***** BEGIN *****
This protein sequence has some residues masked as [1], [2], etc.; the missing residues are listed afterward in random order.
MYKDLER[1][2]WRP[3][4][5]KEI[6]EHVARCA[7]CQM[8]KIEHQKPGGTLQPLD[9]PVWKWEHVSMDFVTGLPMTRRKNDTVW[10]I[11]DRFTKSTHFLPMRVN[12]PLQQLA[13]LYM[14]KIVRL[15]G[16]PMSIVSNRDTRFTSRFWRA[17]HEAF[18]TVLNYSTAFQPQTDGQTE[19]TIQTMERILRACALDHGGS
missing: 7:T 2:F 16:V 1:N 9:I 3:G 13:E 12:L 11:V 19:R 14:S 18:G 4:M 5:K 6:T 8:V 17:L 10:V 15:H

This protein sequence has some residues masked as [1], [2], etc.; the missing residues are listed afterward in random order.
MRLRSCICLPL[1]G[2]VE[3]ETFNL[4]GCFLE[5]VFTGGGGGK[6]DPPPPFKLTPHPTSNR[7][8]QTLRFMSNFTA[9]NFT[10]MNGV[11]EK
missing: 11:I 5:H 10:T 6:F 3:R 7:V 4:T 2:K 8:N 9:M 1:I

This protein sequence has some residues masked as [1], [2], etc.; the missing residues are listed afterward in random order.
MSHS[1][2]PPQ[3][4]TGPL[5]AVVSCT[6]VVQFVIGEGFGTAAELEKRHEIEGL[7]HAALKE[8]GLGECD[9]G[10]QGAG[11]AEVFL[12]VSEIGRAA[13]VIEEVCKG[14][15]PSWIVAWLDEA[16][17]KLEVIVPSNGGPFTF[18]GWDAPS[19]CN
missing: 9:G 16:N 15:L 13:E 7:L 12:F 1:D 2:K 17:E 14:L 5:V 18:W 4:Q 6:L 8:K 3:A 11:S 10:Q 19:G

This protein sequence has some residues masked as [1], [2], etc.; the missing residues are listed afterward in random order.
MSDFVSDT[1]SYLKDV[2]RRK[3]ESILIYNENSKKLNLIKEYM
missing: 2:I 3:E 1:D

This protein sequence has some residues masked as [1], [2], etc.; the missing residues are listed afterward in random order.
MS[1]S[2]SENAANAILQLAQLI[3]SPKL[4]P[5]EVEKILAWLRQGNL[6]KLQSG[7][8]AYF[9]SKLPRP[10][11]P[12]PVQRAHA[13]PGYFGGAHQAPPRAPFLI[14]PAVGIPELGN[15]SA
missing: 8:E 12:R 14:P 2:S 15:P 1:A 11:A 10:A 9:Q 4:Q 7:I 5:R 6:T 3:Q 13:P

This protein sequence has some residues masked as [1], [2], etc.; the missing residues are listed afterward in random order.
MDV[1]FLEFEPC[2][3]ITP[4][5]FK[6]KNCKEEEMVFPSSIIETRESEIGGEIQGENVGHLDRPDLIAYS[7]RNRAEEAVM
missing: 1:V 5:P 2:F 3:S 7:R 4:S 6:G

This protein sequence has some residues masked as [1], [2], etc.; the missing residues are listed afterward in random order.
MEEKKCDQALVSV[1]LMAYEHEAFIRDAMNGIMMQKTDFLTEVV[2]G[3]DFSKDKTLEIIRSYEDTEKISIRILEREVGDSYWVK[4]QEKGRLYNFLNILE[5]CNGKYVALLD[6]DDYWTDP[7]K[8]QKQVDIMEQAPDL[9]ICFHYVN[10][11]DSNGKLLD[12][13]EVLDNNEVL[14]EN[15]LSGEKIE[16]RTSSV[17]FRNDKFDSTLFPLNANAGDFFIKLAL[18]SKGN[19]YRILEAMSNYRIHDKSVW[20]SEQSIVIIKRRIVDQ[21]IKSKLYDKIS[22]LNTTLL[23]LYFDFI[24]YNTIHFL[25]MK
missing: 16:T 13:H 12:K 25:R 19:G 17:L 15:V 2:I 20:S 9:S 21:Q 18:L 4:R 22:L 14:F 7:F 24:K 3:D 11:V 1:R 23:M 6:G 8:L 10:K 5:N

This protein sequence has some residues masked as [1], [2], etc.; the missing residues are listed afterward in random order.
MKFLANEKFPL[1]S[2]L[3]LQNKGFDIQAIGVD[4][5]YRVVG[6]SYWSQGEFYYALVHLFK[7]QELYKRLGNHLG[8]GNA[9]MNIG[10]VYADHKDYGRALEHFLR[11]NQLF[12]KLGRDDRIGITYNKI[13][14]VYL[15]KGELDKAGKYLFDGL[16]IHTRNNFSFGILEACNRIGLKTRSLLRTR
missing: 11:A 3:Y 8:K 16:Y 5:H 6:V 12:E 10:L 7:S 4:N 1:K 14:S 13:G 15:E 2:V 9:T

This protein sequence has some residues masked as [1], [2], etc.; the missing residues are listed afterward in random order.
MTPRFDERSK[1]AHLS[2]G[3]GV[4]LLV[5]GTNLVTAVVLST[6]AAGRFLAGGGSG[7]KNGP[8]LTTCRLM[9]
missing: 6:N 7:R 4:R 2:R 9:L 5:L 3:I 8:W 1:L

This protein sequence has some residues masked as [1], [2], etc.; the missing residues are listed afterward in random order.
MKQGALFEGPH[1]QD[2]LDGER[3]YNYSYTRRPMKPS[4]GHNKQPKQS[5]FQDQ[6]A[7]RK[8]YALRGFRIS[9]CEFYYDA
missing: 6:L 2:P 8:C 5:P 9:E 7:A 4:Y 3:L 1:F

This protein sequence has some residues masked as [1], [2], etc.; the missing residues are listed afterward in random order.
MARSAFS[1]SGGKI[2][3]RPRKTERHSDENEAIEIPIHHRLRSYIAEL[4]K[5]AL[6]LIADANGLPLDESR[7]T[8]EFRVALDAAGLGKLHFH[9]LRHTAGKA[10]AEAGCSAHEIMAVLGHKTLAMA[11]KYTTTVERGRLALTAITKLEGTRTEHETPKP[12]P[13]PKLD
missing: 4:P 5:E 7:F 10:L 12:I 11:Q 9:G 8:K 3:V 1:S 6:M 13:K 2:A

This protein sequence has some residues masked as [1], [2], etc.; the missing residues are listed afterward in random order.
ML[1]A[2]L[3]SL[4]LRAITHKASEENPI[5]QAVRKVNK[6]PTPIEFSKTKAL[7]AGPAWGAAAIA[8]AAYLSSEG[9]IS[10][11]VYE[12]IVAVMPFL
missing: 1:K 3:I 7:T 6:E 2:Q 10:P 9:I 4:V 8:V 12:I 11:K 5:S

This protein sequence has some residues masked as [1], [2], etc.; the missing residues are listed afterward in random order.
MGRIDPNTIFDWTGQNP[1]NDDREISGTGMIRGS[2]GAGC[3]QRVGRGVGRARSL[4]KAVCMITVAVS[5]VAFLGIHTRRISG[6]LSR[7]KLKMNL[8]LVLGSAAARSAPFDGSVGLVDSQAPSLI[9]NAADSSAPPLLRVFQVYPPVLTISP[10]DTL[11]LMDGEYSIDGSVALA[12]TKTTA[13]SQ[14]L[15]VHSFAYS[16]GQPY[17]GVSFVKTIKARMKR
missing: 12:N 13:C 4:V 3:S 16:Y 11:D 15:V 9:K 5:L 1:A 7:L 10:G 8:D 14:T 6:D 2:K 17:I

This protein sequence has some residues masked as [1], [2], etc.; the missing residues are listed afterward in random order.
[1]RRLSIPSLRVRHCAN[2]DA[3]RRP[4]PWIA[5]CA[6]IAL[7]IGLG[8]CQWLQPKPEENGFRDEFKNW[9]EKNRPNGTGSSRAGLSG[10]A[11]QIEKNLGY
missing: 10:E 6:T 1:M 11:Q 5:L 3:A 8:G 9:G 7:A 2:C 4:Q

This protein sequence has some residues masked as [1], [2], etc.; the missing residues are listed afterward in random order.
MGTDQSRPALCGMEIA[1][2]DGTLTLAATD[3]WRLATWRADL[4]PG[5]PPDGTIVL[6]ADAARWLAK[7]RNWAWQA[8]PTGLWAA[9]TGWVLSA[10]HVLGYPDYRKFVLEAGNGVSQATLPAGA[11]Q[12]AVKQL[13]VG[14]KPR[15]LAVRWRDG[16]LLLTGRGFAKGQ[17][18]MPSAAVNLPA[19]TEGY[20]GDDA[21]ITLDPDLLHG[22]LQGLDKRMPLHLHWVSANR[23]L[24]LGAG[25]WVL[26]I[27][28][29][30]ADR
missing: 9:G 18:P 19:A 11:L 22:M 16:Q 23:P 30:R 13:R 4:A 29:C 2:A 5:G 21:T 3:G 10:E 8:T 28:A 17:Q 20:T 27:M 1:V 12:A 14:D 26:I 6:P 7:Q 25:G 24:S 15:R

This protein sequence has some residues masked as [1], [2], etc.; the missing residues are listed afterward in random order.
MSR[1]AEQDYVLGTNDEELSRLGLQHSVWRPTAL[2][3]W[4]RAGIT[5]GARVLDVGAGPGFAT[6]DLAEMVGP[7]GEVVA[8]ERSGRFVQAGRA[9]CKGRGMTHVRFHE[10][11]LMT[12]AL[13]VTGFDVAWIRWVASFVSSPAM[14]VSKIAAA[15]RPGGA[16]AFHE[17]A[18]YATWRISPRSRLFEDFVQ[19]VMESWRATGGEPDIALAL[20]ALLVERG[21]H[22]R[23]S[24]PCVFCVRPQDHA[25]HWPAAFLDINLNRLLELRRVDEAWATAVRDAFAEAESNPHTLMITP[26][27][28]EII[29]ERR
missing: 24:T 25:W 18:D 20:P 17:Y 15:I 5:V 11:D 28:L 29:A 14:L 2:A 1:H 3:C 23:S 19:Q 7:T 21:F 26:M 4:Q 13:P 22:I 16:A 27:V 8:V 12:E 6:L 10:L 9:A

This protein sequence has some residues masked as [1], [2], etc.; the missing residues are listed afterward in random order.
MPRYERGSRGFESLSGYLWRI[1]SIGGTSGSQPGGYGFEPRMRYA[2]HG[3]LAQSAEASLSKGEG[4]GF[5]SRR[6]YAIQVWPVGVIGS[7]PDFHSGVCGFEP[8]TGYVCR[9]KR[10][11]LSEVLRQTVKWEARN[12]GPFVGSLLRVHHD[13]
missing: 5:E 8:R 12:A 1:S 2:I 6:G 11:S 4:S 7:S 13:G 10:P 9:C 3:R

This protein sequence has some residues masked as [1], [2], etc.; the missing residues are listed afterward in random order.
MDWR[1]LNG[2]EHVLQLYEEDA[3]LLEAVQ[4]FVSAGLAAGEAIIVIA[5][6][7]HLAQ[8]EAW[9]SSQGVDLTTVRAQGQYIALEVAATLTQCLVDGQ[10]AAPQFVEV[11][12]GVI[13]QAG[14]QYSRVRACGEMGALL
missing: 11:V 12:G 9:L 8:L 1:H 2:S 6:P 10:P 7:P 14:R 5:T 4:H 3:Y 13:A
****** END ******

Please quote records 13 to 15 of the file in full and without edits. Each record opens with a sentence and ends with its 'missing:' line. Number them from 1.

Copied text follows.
This protein sequence has some residues masked as [1], [2], etc.; the missing residues are listed afterward in random order.
MGRIDPNTIFDWTGQNP[1]NDDREISGTGMIRGS[2]GAGC[3]QRVGRGVGRARSL[4]KAVCMITVAVS[5]VAFLGIHTRRISG[6]LSR[7]KLKMNL[8]LVLGSAAARSAPFDGSVGLVDSQAPSLI[9]NAADSSAPPLLRVFQVYPPVLTISP[10]DTL[11]LMDGEYSIDGSVALA[12]TKTTA[13]SQ[14]L[15]VHSFAYS[16]GQPY[17]GVSFVKTIKARMKR
missing: 12:N 13:C 4:V 3:S 16:Y 11:D 15:V 9:K 5:L 1:A 7:L 10:G 8:D 14:T 6:D 2:K 17:I

This protein sequence has some residues masked as [1], [2], etc.; the missing residues are listed afterward in random order.
[1]RRLSIPSLRVRHCAN[2]DA[3]RRP[4]PWIA[5]CA[6]IAL[7]IGLG[8]CQWLQPKPEENGFRDEFKNW[9]EKNRPNGTGSSRAGLSG[10]A[11]QIEKNLGY
missing: 10:E 6:T 1:M 11:Q 5:L 3:A 8:G 9:G 7:A 2:C 4:Q

This protein sequence has some residues masked as [1], [2], etc.; the missing residues are listed afterward in random order.
MGTDQSRPALCGMEIA[1][2]DGTLTLAATD[3]WRLATWRADL[4]PG[5]PPDGTIVL[6]ADAARWLAK[7]RNWAWQA[8]PTGLWAA[9]TGWVLSA[10]HVLGYPDYRKFVLEAGNGVSQATLPAGA[11]Q[12]AVKQL[13]VG[14]KPR[15]LAVRWRDG[16]LLLTGRGFAKGQ[17][18]MPSAAVNLPA[19]TEGY[20]GDDA[21]ITLDPDLLHG[22]LQGLDKRMPLHLHWVSANR[23]L[24]LGAG[25]WVL[26]I[27][28][29][30]ADR
missing: 9:G 18:P 19:A 11:L 22:M 16:Q 23:P 30:R 13:R 4:A 29:C 2:A 5:G 21:T 3:G 10:E 8:T 28:A 17:Q 20:T 27:M 1:V 12:A 14:D 26:I 6:P 7:Q 25:G 24:S 15:R